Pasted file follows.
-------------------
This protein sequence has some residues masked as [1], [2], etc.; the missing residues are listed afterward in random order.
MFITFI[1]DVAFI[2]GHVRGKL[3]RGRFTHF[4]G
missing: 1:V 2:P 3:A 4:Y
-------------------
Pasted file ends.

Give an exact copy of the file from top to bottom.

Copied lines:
This protein sequence has some residues masked as [1], [2], etc.; the missing residues are listed afterward in random order.
MFITFI[1]DVAFI[2]GHVRGKL[3]RGRFTHF[4]G
missing: 1:V 2:P 3:A 4:Y